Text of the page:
FILE - In this March 25, 2016, file photo, the sun sets over the Badger-Two Medicine area near Browning, Mont. A Louisiana company will relinquish the last remaining oil and gas lease on land near Montana's Glacier National Park that's sacred to Native Americans in the U.S. and Canada, under a legal agreement announced Friday, Sept. 1, 2023, that would resolve a decades-long dispute. (Greg Lindstrom/Flathead Beacon via AP, File)

U.S. company gets $2.6M to relinquish oil lease on sacred Native American land

The deal would resolve a decades-long dispute over the 25-sq.-km. oil, gas lease in the mountainous area

A Louisiana company will receive $2.6 million to relinquish the last remaining oil and gas lease on U.S. forest land near Montana’s Glacier National Park that’s sacred to Native Americans, government officials and attorneys involved in the deal said Friday.

The deal would resolve a decades-long dispute over the 10-square-mile (25-square-kilometer) oil and gas lease in the mountainous Badger-Two Medicine area of northwestern Montana.

The lease was issued in 1982 but has not been developed. It’s on the site of the creation story for the Blackfoot tribes of southern Canada and Montana’s Blackfeet Nation. Tribal members bitterly opposed drilling.

In exchange for giving up the lease, Solenex LLC will receive $2 million from the federal government and $600,000 from a coalition of groups that intervened in the case, said David McDonald with the Mountain States Legal Foundation, which represented the company.

The Wyss Foundation, a charitable group founded by Swiss billionaire Hansjorg Wyss, also provided money for the deal, according to Tim Preso, attorney for a group of tribal and conservation groups.

The agreement was not made public.

The Solenex lease had been cancelled in 2016 under then-U.S. Interior Secretary Sally Jewell at the request of the Blackfoot tribes and conservation groups.

But U.S. District Judge Richard Leon ordered the lease reinstated last year. Leon said Jewell lacked the authority to withdraw the lease so many years after it was sold and after several prior studies had examined the environmental and other impacts of drilling in the area.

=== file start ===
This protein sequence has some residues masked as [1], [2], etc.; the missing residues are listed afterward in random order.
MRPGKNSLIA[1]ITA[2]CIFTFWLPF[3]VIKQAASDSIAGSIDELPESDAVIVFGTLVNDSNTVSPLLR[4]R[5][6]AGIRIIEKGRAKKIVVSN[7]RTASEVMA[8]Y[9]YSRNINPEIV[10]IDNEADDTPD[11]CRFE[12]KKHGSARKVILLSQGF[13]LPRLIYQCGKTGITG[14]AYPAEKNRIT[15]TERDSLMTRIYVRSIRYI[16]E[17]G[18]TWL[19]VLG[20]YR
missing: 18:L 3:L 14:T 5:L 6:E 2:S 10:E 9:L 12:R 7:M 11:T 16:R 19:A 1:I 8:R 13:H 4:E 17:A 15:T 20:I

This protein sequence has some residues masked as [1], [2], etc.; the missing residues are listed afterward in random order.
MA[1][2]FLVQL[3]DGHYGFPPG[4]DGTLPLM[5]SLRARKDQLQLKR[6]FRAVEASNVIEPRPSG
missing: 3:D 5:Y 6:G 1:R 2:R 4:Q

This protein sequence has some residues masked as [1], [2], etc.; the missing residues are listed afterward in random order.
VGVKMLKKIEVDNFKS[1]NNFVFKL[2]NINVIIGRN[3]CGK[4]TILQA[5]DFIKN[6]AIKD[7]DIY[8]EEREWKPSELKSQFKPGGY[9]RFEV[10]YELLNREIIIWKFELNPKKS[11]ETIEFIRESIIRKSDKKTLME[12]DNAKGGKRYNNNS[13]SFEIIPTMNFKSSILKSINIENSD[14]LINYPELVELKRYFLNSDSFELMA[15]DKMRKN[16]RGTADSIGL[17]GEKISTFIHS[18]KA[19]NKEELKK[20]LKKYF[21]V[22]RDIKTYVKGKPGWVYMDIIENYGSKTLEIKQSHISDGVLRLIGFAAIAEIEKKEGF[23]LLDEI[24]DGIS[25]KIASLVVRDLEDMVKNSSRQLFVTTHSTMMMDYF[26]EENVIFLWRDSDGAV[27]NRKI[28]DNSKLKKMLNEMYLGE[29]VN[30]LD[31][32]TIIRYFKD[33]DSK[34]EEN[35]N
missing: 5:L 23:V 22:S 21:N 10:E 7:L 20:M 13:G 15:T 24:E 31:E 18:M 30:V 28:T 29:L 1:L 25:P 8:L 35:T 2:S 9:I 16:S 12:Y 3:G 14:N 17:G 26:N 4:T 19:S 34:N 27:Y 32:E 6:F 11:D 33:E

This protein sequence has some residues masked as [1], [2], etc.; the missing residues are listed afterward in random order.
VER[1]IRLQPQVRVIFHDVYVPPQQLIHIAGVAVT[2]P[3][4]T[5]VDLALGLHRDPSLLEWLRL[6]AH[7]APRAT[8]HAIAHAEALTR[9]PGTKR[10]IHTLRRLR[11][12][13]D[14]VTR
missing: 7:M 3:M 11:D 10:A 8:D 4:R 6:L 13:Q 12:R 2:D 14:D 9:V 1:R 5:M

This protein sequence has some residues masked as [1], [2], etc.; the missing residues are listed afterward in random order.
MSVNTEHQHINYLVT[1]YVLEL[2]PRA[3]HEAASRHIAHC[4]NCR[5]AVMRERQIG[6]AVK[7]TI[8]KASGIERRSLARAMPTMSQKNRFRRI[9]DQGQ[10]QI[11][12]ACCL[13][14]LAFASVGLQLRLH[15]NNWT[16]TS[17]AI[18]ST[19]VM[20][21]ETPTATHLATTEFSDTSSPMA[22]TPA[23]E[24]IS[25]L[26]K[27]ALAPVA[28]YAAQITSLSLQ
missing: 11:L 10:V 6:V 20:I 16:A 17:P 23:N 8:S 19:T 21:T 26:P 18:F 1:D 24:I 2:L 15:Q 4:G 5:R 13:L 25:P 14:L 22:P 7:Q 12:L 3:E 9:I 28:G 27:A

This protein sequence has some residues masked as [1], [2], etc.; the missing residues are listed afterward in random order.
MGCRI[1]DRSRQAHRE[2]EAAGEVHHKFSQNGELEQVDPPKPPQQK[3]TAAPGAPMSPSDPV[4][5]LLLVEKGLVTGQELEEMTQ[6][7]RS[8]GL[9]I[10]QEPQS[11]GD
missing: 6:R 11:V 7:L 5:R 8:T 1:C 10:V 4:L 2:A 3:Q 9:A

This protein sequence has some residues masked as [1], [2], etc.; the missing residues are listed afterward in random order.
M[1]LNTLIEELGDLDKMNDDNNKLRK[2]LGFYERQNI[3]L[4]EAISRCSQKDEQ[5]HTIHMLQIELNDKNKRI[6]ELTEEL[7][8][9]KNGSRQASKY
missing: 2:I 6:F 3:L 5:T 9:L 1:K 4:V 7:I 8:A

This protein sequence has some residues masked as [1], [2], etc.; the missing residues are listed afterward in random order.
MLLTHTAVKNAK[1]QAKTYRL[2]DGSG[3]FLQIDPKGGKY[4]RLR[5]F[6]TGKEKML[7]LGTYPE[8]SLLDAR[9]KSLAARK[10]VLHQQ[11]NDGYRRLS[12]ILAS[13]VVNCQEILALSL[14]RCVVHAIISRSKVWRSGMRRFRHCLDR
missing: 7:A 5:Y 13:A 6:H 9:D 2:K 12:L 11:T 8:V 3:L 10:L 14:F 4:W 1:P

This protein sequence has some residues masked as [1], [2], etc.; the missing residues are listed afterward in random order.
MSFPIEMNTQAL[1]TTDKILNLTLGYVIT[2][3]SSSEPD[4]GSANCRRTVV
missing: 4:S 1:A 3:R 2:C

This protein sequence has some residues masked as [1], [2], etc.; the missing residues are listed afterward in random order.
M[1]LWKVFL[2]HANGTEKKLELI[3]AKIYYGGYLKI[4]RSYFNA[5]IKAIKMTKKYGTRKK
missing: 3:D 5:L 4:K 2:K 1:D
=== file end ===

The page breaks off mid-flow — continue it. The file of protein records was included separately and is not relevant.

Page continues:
Tribal cultural leaders appealed that decision. The appeal is expected to be dismissed once the agreement for Solenex to relinquish the lease is enacted, which could take several months, according to court documents filed Friday.

Blackfeet Tribal Historic Preservation Officer John Murray characterized the legal battle over the lease as a “protracted clash of cultures” and said he was relieved it was over.

“The Badger Two Medicine is significant to the Blackfeet way of life from the past, now and in the future,” Murray said. “I am happy to see this oil and gas lease go away in the Badger Two Medicine. We are back to where we were 40 years ago.”

Solenex founder Sidney Longwell, who died in 2020, bought the lease but never drilled on the site. Instead, Longwell confronted major bureaucratic delays within the U.S. departments of Interior and Agriculture that prompted the company to sue in 2013.

McDonald said Leon’s September 2022 ruling showed that officials cannot unilaterally cancel oil and gas leases absent a breach of contract by the lease holder.

“We see this as an extremely favorable outcome,” he said. “The settlement leaves in place Judge Leon’s excellent district court opinion, enshrining the legal principles we fought for in court precedent, and provides for significant compensation for our clients.”

The 1982 lease was one of 47 awarded in the Badger Two-Medicine that year by the Department of Interior. Congress withdrew the area from further leasing in 2006 and provided tax breaks to lease holders that prompted most to voluntarily give up their drilling rights.

Interior Secretary Deb Haaland said Friday’s announcement “closes the chapter on development threats to this special place and recognizes the importance of protecting these lands for future generations.”

The Department of Agriculture in 2014 designated the Badger Two-Medicine as a Traditional Cultural District.

Matthew Brown, The Associated Press